Extras: Widescreen, audio commentary, featurettes

"Flashdance: Special Collector's Edition" (Paramount, 1983; R for nudity, sex, language, violence; $19.99). Jennifer Beals deservedly became a star, but the film is a mediocre mix of "Saturday Night Fever" and "Fame," about a welder who expresses herself each night with sexy dances in a bar.

Extras: Widescreen, featurettes, trailers; includes six-track audio CD

"Commando: Director's Cut" (Fox, 1985; R for violence, language, brief nudity; $19.98). Arnold Schwarzenegger, along with an innocent stewardess (Rae Dawn Chong), goes after the bad guys who've kidnapped his daughter. Mindless way-over-the-top nonstop action.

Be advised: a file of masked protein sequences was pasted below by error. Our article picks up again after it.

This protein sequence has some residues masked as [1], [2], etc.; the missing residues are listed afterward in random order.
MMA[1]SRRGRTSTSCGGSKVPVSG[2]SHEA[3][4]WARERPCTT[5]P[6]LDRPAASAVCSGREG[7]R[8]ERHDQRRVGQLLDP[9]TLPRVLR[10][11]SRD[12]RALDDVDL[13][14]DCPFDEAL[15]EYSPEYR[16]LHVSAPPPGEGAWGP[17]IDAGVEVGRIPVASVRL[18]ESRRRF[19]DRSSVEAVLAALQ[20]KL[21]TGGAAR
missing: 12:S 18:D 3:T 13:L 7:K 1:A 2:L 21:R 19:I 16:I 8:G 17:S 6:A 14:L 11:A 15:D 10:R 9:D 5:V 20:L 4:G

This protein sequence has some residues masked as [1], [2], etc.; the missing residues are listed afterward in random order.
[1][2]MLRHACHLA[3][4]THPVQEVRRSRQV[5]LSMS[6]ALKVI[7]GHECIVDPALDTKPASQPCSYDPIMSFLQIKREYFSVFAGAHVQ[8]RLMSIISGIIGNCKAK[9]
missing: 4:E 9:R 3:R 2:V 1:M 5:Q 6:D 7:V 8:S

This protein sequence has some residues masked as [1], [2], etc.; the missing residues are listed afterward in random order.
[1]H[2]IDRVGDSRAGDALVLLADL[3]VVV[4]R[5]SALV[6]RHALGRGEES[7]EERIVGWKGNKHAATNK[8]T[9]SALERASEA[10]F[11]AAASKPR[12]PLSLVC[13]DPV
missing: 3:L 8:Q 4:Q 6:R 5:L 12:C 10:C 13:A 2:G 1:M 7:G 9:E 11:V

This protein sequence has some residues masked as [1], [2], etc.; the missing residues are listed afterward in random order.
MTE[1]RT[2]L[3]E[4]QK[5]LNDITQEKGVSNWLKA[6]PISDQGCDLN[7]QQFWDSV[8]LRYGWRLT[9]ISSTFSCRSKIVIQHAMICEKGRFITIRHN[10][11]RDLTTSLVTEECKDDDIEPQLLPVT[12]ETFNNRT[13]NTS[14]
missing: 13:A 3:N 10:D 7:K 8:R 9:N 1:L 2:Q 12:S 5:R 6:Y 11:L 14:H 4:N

Extras: Widescreen, original film/director's cut options, deleted/added scenes, audio commentary, featurettes, photo galleries

Animated features

"Superman Doomsday" (Warner, 2007, PG-13 for violence, $19.98).

"Tweety's High-Flying Adventure" (Warner, 2007, $14.98).

Straight to DVD

"Beyond the Gates" (Fox, 2005, $27.98)

"Pittsburgh" (Starz, 2006, $26.98)

"A Dog's Breakfast" (MGM, 2006, PG-13, $22.99)

"BloodRayne 2: Deliverance" (Vivendi, 2007, $26.99)

"The Dead One" (Echo Bridge, 2007, $26.99)

"Final Draft" (Genius, 2007, $19.95)

"Severance" (Magnolia, 2007; R for violence, language, sex, nudity, drugs; $26.98)

"The House of Usher" (THINKFilm, 2007; R for violence, sex; $27.98)

"The Insatiable" (THINKFilm, 2006, $27.98)

E-mail: hicks@desnews.com